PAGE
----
Conserving the Nature of America
Press Release
ESA Listing and Critical Habitat Proposed for Rare Marsh Plant Found Only in New Mexico

September 28, 2020

Contact(s):

Aislinn Maestas, aislinn_maestas@fws.gov, 505-331-9280


Wright's marsh thistle in bloom in a field

Wright's marsh thistle in bloom Credit: USFWS

Following a rigorous review of the best available science, today the U.S. Fish and Wildlife Service announced a proposal to list the striking, 8-foot-tall Wright’s marsh thistle as threatened under the Endangered Species Act (ESA). The public may comment on the proposal for the next 60 days.  

The sunflower-like plant was historically known to occur in wetland habitats across Arizona and New Mexico in the United States and Chihuahua and Sonora in Mexico. As its name implies, it is a rare wetland species that needs marshy habitats with year-round water-saturated soils to thrive. This striking sunflower-like plant can grow up to eight feet tall and is found in only eight localities in New Mexico.

The ESA listing of the Wright’s marsh thistle will generate greater public and stakeholder awareness about threats to the plant and inspire diverse conservation activities on its behalf. The special “4(d)” rule that is part of the listing proposal tailors protections to those needed to recover the thistle, such as prohibiting the damage, destruction or removal of the plant on federal lands, while streamlining regulatory processes for minor impacts.

Proposed critical habitat will benefit the Wright’s marsh thistle by identifying areas essential to its recovery that may require special management or protection. The Service is proposing eight units of critical habitat totaling 159 acres in in Chaves, Eddy, Guadalupe, Otero and Socorro counties in New Mexico. The majority of the proposed units overlap with existing critical habitat for 10 other listed species. The Service does not anticipate direct impacts from the proposed rule to stakeholders or industry.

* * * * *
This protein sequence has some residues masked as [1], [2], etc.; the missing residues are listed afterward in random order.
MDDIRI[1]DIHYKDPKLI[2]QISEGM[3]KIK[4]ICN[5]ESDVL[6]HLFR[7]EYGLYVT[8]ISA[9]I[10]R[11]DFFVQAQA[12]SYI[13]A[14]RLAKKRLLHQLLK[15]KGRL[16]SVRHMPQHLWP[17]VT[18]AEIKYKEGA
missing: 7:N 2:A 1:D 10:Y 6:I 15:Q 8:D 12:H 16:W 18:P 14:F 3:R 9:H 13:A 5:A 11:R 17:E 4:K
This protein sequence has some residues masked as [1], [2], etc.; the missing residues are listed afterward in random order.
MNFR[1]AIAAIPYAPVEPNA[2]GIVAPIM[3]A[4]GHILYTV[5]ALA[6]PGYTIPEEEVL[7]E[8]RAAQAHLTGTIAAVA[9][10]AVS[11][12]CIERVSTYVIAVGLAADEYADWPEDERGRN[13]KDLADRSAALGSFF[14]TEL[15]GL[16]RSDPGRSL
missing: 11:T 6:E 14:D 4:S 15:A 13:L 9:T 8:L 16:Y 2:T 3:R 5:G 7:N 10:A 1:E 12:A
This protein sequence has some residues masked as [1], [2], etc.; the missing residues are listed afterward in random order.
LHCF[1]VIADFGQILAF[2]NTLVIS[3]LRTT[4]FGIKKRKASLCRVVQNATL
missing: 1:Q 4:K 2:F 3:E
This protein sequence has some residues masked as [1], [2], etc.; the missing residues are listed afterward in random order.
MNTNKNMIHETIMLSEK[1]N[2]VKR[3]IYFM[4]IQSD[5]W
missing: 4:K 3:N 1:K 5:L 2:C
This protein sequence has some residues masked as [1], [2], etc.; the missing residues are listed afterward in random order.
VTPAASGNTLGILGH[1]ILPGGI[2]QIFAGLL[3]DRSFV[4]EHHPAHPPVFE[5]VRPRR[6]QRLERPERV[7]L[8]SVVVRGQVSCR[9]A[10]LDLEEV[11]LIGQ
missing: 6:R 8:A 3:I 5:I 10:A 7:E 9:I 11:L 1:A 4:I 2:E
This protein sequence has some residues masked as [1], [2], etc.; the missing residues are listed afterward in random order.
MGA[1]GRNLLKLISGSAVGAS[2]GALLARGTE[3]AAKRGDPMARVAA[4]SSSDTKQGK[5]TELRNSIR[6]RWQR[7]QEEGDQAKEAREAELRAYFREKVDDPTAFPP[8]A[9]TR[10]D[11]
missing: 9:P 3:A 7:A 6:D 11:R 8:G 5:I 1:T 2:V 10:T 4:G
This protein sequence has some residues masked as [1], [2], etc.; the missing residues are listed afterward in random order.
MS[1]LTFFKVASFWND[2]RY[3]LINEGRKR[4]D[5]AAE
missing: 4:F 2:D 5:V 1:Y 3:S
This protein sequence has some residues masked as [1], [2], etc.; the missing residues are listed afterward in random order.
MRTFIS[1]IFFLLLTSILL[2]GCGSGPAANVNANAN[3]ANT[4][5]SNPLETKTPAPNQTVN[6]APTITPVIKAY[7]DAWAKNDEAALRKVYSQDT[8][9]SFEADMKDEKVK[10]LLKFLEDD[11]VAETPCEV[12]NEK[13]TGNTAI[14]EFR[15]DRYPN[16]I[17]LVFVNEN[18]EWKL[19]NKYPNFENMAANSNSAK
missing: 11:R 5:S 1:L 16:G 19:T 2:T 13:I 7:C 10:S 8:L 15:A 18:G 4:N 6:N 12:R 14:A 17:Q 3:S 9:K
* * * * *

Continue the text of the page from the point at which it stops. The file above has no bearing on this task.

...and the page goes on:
Designation of critical habitat does not affect land ownership, establish a refuge or preserve, and has no impact on private landowners taking actions on their land that do not require federal funding or permits.

After a review of the best available scientific and commercial information, the Service determined the Wright’s marsh thistle is at risk of extinction in the foreseeable future due to the scarcity, small size and isolation of its remaining populations. Additional threats to the species include decreased water availability, competition with native and non-native plants, cattle grazing and effects from oil and gas development.

Native plants are important for their ecological, economic and aesthetic values. Plants play an important role in development of crops that resist disease, insects and drought. At least 25 percent of prescription drugs contain ingredients derived from plant compounds, including medicine to treat cancer, heart disease, juvenile leukemia and malaria and to assist in organ transplants. Plants are also used to develop natural pesticides.

The proposal will publish in the Federal Register on September 29, 2020 and public comments will be accepted until November 30, 2020. The proposed rule and supporting documents are available for comment online at regulations.gov under docket number FWS–R2–ES–2018–0071. We encourage the public, academia, federal and state agencies, industry and other stakeholders to review the proposal and provide comments. A final decision to list or withdraw the proposal is typically made within a year after the proposal.

America’s fish, wildlife and plant resources belong to all of us, and ensuring the health of imperiled species is a shared responsibility. The Service is actively engaged with conservation partners and the public in the search for improved and innovative ways to conserve and recover imperiled species. To learn more about the Endangered Species program, go to http://www.fws.gov/endangered/.


The mission of the U.S. Fish and Wildlife Service is working with others to conserve, protect, and enhance fish, wildlife, plants, and their habitats for the continuing benefit of the American people. We are both a leader and trusted partner in fish and wildlife conservation, known for our scientific excellence, stewardship of lands and natural resources, dedicated professionals, and commitment to public service. For more information on our work and the people who make it happen, visit www.fws.gov.

For more information on our work and the people who make it happen, visit http://www.fws.gov/. Connect with our Facebook page, follow our tweets, watch our YouTube Channel and download photos from our Flickr page.